Before either of them could ask about the how or the why, he touched the pendant with his mind, harnessing the magic within it, calling out to the power that had taken them to the future the first time.
Sollumin. The word echoed with power, and, as it drew them into its hold, golden light bathed everything around him, drenching him in sunlight and warmth. The pendant against his chest was as cold as ice, a stark contrast to the warmth around him, but Invidere kept it in his hands, willing it to bring Azimuth and Coruscatus with him.
The sunlight disappeared, along with the echoing word, and Invidere breathed in. The sweet scent of clouds filled his nose, and Invidere looked around, almost desperate to find the aura he was looking for. Lightning-touched blue and silver, cool and calm and quiet, and outbursts of laughter that made the whole world swell with joy. Invidere knew he was nearby, but not precisely where he was until he spoke.
“He did pass it on,” a light voice said. “I must admit, I’m surprised.”
Invidere laughed, turning to face Keben. “Father does his best not to lie.”
Blue-purple electricity sparkled, coating Keben’s aura in shock. “Your— What?”
“Agreed,” Coruscatus said. “What do you mean, he passed a message on?”
Invidere sighed and started walking towards the palace. “Keben and I are Dreamers. You agree with that, yes?” He did not wait for responses before continuing. “We’ve been talking regularly ever since we parted. Last night, Keben tried to contact me. Father intercepted the message and then gave it to me. And yes, Keben. He’s my father. We’ll talk about it later.”
Silence fell as they walked towards the palace. Invidere could tell that everyone wanted to question him more on something, though whether about Father, dreaming, or simply the reason why he had only now brought them back to the Traitor Republic, he could not tell. But Invidere could sense all the people around them, the ordinary people of the Republic, and knew that they were staring. He was not surprised. Their heroes had returned. Invidere suppressed a smile. If Keben had doubted his message would be passed on, then nobody else knew that they were here.
They reached the palace gates, and as soon as they entered, Invidere felt the flurry of energy – tightly wound, endlessly moving, bright as the sun – that marked Setia. He laughed aloud, hearing Keben stumble back as the Xweetok rammed into him.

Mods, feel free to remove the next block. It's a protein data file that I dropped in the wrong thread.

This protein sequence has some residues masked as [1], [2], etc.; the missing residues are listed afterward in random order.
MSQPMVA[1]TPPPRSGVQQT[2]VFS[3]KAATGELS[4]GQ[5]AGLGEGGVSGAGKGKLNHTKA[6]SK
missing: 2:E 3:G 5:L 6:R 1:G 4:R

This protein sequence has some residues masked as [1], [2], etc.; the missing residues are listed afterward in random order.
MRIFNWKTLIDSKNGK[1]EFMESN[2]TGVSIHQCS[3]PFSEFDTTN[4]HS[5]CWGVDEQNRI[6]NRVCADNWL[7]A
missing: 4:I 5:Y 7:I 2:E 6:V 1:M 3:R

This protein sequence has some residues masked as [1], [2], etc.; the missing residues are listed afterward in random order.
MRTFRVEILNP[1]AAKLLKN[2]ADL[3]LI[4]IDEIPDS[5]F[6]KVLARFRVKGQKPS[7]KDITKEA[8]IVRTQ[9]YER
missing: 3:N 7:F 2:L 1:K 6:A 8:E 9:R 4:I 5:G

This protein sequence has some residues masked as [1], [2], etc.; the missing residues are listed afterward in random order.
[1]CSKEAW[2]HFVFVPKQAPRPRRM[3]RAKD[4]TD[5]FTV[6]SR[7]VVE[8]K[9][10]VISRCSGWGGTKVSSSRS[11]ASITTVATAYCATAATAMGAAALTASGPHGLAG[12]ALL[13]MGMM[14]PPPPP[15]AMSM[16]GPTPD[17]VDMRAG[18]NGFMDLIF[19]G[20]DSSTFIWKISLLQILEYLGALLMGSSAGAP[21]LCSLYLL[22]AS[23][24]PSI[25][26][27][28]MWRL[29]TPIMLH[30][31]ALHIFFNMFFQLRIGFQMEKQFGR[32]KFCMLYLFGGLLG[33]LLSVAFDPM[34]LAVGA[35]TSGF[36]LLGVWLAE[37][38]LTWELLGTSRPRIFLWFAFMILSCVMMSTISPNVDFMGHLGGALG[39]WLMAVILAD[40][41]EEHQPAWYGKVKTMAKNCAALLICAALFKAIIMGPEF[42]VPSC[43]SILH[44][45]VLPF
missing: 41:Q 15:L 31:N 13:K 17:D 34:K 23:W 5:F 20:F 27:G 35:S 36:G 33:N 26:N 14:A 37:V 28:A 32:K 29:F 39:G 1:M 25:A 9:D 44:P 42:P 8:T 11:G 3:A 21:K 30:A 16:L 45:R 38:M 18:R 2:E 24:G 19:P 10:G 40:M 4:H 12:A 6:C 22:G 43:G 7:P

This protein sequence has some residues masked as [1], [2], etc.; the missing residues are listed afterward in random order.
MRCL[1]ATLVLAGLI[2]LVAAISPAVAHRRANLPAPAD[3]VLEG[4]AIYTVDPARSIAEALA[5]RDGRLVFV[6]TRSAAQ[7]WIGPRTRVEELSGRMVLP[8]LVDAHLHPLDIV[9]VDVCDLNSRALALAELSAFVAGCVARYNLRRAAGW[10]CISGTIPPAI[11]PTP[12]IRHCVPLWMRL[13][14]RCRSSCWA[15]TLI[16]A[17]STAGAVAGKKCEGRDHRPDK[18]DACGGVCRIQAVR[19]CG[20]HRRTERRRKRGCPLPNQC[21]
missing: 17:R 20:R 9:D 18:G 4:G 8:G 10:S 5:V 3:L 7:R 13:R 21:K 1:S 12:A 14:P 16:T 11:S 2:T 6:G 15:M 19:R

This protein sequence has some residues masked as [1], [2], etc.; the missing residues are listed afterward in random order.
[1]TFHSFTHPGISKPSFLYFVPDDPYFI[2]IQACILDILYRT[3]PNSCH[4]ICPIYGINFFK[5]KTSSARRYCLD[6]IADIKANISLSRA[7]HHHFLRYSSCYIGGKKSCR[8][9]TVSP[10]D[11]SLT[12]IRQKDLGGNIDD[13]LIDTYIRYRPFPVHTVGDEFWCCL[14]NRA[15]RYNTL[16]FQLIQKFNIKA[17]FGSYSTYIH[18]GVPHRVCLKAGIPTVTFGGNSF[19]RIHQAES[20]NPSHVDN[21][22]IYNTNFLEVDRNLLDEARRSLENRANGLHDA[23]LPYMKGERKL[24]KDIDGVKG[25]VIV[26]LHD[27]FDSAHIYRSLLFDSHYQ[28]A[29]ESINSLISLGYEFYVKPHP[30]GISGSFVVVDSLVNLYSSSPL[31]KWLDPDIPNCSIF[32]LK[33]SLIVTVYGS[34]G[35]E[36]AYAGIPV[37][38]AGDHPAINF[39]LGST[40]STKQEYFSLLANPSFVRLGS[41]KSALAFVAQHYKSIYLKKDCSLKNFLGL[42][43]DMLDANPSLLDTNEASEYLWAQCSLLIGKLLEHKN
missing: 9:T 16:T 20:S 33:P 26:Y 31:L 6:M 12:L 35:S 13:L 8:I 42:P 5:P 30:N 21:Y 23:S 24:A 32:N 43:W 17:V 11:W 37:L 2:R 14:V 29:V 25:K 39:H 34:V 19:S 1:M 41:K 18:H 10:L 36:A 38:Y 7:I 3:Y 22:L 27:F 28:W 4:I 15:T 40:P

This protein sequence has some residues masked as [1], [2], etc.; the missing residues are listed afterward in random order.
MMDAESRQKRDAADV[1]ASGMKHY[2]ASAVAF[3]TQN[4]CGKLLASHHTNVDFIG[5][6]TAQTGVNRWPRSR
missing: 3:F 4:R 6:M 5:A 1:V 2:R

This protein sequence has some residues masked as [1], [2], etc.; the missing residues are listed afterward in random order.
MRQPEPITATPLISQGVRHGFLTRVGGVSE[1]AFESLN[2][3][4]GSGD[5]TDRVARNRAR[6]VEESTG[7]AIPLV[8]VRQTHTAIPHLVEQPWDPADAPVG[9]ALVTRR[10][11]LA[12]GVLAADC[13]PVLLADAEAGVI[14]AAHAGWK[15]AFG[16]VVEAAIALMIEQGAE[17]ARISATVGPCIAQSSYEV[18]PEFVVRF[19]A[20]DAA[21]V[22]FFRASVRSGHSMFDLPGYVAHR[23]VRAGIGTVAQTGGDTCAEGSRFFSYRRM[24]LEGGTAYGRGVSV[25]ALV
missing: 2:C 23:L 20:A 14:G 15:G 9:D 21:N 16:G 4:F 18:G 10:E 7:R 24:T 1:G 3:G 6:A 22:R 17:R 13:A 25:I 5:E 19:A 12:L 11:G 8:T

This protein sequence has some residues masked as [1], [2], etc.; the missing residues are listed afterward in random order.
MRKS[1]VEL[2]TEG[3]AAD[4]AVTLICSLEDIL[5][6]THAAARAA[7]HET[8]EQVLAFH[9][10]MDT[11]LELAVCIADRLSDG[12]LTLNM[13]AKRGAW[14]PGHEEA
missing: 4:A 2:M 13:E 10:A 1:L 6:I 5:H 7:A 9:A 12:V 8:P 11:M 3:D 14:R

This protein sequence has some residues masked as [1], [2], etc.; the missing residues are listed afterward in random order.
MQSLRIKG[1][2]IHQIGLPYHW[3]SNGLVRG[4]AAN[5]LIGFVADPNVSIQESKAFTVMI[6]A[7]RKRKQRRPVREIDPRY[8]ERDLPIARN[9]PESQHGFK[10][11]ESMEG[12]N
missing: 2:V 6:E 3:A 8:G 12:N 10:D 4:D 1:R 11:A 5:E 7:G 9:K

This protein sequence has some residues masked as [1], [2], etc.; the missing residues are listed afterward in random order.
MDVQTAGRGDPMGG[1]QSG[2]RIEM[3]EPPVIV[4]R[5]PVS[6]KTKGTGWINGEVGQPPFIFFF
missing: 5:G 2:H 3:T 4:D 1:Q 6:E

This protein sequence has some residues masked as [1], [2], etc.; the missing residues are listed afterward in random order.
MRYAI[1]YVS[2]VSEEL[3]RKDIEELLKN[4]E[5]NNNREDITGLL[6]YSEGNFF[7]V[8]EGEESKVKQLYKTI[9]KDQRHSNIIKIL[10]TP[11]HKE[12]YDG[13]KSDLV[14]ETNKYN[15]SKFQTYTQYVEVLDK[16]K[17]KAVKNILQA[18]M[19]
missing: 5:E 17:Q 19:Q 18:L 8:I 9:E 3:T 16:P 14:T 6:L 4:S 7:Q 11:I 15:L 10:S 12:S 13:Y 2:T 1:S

“You didn’t tell us they were coming!” Setia’s voice was accusatory, and Invidere could easily feel the force of the energy the Xweetok was directing at Keben.
“I didn’t know for sure until they arrived, Set.” Keben said, prying Setia off of him. “Would you rather I get your hopes up for nothing? You take Az and Coru, show them what’s being going on, that sort of thing. They aren’t up to date on our activities. I’m taking Invidere.”
Setia didn’t argue. Invidere was rather impressed by that, but he did not comment. He simply followed Keben, amused by the seething storm that Keben’s aura had become. The silence continued until Keben stopped in a grove that smelled of earth and life. Invidere drew a deep breath of the dusty air, so much like Coruscatus’s home.
Keben turned to face him. “Tell me, Invidere,” he said softly. “How is the Chronicler your dad?”
Arc I: Sun and Stars
Part II: Revelation
“The Chronicler?” Invidere sputtered. “Father’s the Chronicler?”
“Spotted Lupe, incredibly annoying attitude, knows far more than anyone else, teleports, probably messes with time...” Keben raised his eyebrows. “Does that sound about right?”
Invidere’s tail lashed back and forth, and Keben could hear the black Eyrie’s agitation. “I don’t know what color he is to you. How could I? I don’t think he’s annoying. Yes, he knows more than most people do, but I don’t know about teleportation and time.” Invidere shook his head, blank dusk-blue eyes meeting Keben’s. “What do you expect, Keben? He disappeared when I was nine years old. Went to Shenkuu, apparently. He wiped my brothers’ memories. Azimuth remembers some of it now, but Coruscatus doesn’t. Don’t bother questioning them.”
Running a hand through his hair, Keben paced across the grove, tapping his fingers on the trees. “Invi, your father is the Chronicler. Remember our trip through the desert last year? He came and talked to me then.”
“How else would I know about him?” Keben snapped, facing Invidere once more. “He told me about Central. Asked me about Dreaming.”
“He called Dreaming a curse,” Invidere said distantly. “And he said that he gave it to us. What do you think that means?”